Krutko explained his reticence to discuss their difficulties: �We live in a
problematic country � I call the abnormal normal. I don�t want to talk about
everyday problems � for us a real problem would be if we were in prison. Our
church is growing better and faster than any western churches even dispite
these issues � we actually like this situation because churches are growing.�

One Orthodox source in Minsk who wished to remain anonymous described to
Keston on 17 March the work of the antisectarian Venerable Iosif Igumen of
Volotsk Information Centre, which is attached to Minsk diocese. The source
told Keston that the head of the centre, recent graduate VLADIMIR
MARTINOVICH, had recently told him that he, a second paid employee and
some 30 volunteers assisted the Committee for Religious and Ethnic Affairs by
ascertaining whether a group had violated its own charter � and hence Article 9
of the 1992 law on religion. In the case of a violation, such as renting premises
without a written agreement, the source was told, the centre informed the
police, who intervened.

On 20 March Keston requested an interview with chairman of the Committee
for Religious and Ethnic Affairs ALEKSANDR BILYK but was told that this
would not be possible.

On 16 March David Goldman told Keston that he did not know about any
police raids on religious groups, �but that is not because such problems don�t
exist, but because people have been deprived of a mechanism to tell me about
them.� Following the introduction of a presidential decree in 1998, under which
all political and social organisations had to reregister by 1 July 1999, Goldman
explained, he had submitted the necessary documentation to reregister the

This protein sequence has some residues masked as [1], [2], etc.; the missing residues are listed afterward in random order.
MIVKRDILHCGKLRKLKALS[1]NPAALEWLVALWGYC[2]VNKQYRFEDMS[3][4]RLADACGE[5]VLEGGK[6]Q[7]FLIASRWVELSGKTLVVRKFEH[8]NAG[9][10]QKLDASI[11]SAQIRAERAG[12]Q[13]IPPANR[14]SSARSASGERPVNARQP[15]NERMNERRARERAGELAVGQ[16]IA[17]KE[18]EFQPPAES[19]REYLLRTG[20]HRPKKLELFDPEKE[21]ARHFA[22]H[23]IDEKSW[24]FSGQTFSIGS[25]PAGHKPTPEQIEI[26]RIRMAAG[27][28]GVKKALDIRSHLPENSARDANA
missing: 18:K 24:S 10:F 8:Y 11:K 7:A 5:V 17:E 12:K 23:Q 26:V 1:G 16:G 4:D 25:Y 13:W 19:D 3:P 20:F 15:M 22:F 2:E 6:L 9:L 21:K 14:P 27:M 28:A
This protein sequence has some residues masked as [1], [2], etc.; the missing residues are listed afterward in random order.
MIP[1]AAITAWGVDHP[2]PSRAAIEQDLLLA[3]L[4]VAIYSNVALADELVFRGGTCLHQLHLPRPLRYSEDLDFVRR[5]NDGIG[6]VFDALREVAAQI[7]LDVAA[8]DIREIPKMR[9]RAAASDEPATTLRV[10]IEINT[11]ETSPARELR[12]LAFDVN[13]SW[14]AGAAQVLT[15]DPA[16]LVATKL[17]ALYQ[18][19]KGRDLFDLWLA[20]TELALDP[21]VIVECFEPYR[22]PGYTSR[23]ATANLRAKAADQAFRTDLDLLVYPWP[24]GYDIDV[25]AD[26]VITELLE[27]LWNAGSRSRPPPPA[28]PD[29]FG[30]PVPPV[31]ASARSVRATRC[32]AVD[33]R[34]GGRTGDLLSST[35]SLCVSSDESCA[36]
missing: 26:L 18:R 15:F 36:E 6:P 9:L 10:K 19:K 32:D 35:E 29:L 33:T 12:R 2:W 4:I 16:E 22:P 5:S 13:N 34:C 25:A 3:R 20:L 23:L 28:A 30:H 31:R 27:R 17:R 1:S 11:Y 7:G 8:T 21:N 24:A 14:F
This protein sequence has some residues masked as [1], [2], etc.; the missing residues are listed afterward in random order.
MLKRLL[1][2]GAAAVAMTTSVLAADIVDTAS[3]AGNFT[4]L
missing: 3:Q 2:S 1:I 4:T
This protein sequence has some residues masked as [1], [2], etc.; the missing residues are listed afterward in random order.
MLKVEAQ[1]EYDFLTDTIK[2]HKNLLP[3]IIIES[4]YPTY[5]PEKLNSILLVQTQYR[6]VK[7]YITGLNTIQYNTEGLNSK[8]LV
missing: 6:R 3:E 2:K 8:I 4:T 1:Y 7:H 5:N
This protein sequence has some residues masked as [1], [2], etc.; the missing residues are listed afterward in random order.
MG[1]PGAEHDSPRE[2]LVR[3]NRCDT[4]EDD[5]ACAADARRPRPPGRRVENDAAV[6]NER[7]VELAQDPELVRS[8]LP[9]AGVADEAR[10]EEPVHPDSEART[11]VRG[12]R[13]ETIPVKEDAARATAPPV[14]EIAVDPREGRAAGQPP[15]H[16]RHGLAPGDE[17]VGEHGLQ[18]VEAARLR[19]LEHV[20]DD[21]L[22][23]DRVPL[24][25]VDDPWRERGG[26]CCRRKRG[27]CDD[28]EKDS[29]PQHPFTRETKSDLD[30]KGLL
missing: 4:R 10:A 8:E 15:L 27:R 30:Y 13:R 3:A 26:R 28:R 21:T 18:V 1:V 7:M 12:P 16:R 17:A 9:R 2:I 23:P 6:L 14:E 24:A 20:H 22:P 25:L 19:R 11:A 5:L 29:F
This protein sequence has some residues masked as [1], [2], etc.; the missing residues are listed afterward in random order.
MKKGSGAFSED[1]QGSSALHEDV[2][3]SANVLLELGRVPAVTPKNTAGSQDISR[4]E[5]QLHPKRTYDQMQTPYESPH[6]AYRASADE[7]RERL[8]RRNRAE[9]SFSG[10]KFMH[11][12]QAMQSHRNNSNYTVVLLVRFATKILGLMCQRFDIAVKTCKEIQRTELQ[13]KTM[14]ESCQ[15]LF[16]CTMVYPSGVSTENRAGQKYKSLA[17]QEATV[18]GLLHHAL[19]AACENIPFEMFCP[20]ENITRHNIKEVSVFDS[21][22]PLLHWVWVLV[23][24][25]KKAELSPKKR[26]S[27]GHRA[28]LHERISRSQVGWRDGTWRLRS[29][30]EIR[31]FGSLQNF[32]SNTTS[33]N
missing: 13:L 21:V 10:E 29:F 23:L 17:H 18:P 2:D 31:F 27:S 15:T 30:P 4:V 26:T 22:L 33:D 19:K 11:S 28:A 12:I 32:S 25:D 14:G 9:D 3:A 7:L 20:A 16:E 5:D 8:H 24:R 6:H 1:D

Belarusian Interconfessional Association, which was originally registered in
1993 as �a nongovernmental organisation which promotes mutual
understanding and respect between all religions, combats antisemitism, racism
and xenophobia, violations of religious freedom and other human rights
abuses.� However, he told Keston, he had heard nothing since. �When I asked
for a written refusal, the officials told me: "What refusal? Get out of here!" Any
organisation connected with human rights in any way was not reregistered, and
there were no written refusals.�

Without legal status, Goldman explained to Keston, the possibility of a five-
year prison sentence prevents him from making official enquiries into the
current situation. He described an intimidating encounter which had taken
place the same day he met Keston: �A young man who I�ve recently seen
hanging around my workplace approached me and asked me if I would
smuggle military equipment out to the West.� Goldman did not reply: �Even if I
said no, I could still be accused of holding a discussion about it.� Intimidation,